The other day, I was looking at my Google Webmaster site and spotted something strange - a whole bunch of pages on this domain blocked from being read by a spider due to robots.txt.
Strange, I thought. I don’t have a robots.txt file on my domain. However, I go to one of the other neat tools Google Webmaster has - robots.txt viewer - and find that this is the contents of my robots.txt -
User-agent: *Disallow: /searchSitemap: http://www.sephyroth.net/feeds/posts/default?orderby=updated
At first, I was surprised since I don’t have access to my domain to put in a robots.txt, then I was annoyed that it was there, without my permission, and there is nothing that I can do to change it (outside of changing to a proper hosting arrangement) or to remove the file.
But then I thought about it for a few seconds, and it clicked. What the robots.txt file does, in this case, is stop any spiders from crawling the contents of the search folder on my domain. This folder only contains duplicates of posts that are already being indexed. The reality is that this is a good thing since it will give more accurate results for people using search to get to my site. A perfect example of this was a person searching for words in the content of this post (in which the video’s already been removed from YouTube). Instead of coming back with just that post page, they were given a link to my music label.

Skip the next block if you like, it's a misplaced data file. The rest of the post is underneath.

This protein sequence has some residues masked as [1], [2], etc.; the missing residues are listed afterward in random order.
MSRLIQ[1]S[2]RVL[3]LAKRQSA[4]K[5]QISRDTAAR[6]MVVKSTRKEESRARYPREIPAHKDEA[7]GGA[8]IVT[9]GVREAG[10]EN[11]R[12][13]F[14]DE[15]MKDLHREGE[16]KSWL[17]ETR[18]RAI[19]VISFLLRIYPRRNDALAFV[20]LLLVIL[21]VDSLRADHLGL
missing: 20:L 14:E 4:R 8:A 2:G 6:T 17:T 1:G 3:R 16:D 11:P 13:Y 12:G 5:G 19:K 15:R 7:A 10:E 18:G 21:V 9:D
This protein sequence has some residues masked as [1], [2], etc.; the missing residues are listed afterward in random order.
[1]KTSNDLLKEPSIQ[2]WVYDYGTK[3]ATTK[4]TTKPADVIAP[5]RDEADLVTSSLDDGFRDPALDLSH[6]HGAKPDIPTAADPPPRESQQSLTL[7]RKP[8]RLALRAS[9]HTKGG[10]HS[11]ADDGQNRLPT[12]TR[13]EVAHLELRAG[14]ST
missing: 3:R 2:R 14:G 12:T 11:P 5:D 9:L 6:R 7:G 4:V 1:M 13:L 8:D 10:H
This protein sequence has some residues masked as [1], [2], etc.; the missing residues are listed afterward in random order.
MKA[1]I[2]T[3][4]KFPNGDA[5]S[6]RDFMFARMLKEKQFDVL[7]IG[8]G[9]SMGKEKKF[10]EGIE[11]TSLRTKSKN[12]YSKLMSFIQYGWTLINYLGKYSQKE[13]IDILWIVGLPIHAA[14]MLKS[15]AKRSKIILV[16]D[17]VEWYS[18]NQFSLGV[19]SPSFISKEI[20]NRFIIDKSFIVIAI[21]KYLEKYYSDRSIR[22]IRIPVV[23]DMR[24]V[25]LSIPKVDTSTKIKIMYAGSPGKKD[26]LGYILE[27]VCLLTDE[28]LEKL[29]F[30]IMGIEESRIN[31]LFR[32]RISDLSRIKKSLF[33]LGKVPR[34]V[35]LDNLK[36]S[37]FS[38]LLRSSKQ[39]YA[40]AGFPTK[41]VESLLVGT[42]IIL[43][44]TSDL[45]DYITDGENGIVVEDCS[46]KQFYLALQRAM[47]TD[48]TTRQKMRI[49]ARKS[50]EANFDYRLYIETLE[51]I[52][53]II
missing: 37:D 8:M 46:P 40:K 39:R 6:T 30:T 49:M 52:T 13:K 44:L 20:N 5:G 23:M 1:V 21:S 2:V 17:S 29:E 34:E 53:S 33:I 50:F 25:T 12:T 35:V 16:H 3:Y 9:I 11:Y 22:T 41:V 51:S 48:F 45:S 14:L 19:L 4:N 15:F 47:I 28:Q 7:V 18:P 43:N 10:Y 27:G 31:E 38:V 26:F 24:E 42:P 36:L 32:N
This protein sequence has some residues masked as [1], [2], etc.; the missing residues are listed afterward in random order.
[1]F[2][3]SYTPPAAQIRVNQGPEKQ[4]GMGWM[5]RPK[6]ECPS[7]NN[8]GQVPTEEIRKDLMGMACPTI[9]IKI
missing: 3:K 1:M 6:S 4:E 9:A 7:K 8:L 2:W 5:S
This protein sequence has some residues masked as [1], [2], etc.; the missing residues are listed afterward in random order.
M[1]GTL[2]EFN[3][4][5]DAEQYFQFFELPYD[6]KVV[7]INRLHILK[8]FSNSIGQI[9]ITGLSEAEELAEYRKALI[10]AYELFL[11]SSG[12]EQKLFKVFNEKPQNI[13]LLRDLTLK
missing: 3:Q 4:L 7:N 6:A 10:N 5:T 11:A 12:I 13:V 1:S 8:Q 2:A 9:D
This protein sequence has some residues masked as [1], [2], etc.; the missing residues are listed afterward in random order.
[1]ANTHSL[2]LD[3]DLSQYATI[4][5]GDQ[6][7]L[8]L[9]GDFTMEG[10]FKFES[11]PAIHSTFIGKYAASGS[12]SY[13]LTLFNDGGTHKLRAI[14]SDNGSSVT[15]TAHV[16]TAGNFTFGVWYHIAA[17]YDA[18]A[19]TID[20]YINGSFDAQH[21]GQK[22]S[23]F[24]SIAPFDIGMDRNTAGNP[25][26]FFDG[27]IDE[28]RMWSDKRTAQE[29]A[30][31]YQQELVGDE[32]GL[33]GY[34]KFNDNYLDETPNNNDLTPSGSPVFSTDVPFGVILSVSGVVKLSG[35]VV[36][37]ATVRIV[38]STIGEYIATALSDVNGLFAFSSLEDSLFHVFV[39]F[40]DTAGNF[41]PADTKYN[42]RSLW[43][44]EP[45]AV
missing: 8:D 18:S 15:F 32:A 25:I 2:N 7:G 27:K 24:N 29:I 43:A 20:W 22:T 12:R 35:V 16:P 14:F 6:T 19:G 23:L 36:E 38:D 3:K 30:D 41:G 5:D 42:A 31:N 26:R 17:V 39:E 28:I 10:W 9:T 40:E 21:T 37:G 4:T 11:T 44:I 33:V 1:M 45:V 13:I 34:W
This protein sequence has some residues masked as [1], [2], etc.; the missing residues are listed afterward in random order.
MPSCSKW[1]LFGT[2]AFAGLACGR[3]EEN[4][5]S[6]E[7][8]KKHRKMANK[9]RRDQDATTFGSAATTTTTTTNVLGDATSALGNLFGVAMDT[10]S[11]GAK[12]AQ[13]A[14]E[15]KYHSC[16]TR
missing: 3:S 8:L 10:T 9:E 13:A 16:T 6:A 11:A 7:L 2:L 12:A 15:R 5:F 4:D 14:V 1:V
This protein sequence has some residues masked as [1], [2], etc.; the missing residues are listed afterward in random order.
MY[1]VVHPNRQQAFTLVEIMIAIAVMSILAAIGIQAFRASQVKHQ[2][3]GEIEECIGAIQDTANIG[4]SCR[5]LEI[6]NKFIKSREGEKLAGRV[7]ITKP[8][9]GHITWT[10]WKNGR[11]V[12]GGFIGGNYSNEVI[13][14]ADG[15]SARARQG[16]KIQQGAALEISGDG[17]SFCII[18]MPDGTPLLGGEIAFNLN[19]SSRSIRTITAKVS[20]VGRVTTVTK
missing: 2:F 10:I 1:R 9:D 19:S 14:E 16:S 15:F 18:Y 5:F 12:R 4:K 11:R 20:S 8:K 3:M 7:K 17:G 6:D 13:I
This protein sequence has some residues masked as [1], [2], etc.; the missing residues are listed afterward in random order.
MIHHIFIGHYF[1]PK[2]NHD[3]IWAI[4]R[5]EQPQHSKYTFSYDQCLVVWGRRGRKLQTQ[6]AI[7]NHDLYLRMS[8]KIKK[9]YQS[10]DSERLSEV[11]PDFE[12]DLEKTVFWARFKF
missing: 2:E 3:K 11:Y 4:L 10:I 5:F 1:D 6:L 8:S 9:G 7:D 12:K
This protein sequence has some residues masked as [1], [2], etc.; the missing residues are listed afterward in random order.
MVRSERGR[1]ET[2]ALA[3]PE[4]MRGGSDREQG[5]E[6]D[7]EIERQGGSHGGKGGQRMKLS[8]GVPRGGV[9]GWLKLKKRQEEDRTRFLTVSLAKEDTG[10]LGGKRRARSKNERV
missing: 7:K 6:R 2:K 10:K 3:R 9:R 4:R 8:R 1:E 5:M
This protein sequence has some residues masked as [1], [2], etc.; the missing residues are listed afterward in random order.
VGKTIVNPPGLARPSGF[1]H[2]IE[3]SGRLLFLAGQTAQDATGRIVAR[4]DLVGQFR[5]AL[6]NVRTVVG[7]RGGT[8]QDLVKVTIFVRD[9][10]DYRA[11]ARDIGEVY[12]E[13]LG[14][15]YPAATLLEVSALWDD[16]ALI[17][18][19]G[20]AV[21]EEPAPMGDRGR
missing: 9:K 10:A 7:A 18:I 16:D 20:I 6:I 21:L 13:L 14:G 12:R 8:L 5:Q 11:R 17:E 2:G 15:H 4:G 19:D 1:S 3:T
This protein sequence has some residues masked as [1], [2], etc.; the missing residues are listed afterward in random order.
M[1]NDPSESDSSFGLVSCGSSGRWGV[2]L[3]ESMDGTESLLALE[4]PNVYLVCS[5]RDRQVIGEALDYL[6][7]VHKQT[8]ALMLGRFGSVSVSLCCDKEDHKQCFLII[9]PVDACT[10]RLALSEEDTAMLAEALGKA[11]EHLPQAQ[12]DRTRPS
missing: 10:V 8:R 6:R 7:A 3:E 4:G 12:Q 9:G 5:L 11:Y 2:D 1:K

By adding in the disallow on /search, results like that will not be possible anymore, unless the person searching clicks on one of the labels for that posts. Again, that also means less confusion because you will not see one result from the post page, one from (possibly) a “monthly archive” page, and results from any label pages the post might be on.
However, even though I think it’s a good thing to have this available for us to have, it should definitely be something that is left up to each blog’s owner to choose the restrictions on spiders through robots.txt. Incidentally, you’ll notice the line about sitemaps - I think it’s a good thing to have in there, especially if you have a blog that is somewhat complex. That is something that I’d been having issues with Google Webmaster tools about verifying my pages as being mine.
In the end, all I want is that we have control over our blogs’ robots.txt files. If that cannot happen, then the Blogger people should be upfront about the reason why this is not possible. There’s no reason to hide behind curtains and other devices when you make changes in policy that affect every person who has signed up for your service.